#MuseumJigsaw: Feeding the Parrot by Pestonji Bomanji

The Parsi community in India is one of the smallest – yet their contribution to Indian society has been exceptional. For long, they have been associated with business and philanthropy, but the artistic legacy of Parsis too – has been commendable and inspiring. Pestonji Bomanji was the first portrait painter of the Bombay School, known for his portrayal of Parsi daily and religious life. In collaboration with the CSMVS Mumbai, we bring you this painting, titled ‘Feeding the Parrot’ by the painter.

Can you piece this masterpiece together?

Helpful Tips

# puzzle pieces might just be on top of each other – look carefully!
# make sure you have observed the painting before you start. In case you need to see the image again, scroll down or hit the picture icon on the bottom left
# hint: we found it easy to piece the face of the lady together at the beginning!
# Share your finished piece with us using #MuseumJigsaw and tag @theheritagelab & @CSMVSMumbai on Instagram/Twitter!

About the painting : Feeding the Parrot

An amalgamation of the traditional and cosmopolitan is the essence of Parsi culture. This painting is a reflection of the Parsi ability to connect the ‘Indian’ with the global. In terms of technique (look at the way the light makes the scene come alive, and the accuracy of the glow on the lady’s face) the painting adheres to European trends of the time, yet the setting is very “Indian”. Pestonji Bomanji was known to use his family members as models for his paintings. The lady feeding the parrot in this painting is his wife Jiloobai, the child clinging to her could be his daughter. This painting was probably executed at the Ajanta caves, when Bomanji was working on a project on copying the murals. On the top right of the painting, you can spot an impression of the Ajanta frescoes.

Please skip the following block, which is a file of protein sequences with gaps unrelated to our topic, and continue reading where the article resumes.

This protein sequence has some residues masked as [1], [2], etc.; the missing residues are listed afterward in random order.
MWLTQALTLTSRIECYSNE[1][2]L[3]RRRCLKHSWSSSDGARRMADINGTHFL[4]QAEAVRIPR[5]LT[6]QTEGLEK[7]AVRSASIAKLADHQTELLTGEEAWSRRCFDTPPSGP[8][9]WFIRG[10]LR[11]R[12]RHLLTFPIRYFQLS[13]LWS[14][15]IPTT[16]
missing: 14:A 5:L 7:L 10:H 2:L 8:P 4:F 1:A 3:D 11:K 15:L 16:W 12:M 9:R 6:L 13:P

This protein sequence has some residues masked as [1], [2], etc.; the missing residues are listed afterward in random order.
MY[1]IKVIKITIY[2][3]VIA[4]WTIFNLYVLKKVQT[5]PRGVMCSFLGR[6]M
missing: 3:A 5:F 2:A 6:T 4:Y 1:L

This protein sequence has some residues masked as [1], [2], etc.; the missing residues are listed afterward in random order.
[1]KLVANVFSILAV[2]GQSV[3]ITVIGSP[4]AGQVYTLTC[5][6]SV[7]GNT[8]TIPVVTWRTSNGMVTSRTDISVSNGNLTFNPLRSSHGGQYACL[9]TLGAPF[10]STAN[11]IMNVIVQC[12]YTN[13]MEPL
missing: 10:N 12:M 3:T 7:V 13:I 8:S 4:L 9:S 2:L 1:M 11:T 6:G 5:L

Pestonji Bomanji

Pestonji Bomanji (1851-1938) joined the newly-opened Sir J. J. School of Art in 1864 and studied sculpture under Lockwood Kipling, (the father of the renowned writer Rudyard Kipling). He then studied painting under John Griffith and worked on a project with him to copy the Ajanta murals.

His work has often been compared to the work of Dutch realists like Rembrandt and Vermeer. He went on to exhibit widely within India and outside and won several accolades for his works.

Take a look at more paintings from the CSMVS collection : on Instagram!

Fun Fact: Did you know, Pestonji Bomanji’s paintings at the CSMVS are among the Museum Director’s Favourites!  

Enjoyed? Subscribe for more art-games, stories, guides & increase your

Share your reaction!

Loading spinner
Explore More In
The Heritage Lab
The Heritage Lab
The Heritage Lab presents stories and resources from museums with a focus on South Asia - featuring its art, culture, history and heritage.

Click Culture!

Submit a photo of your favourite object from a museum collection to help us improve the coverage of Indian culture, art and heritage related content on the internet beginning with Wikipedia.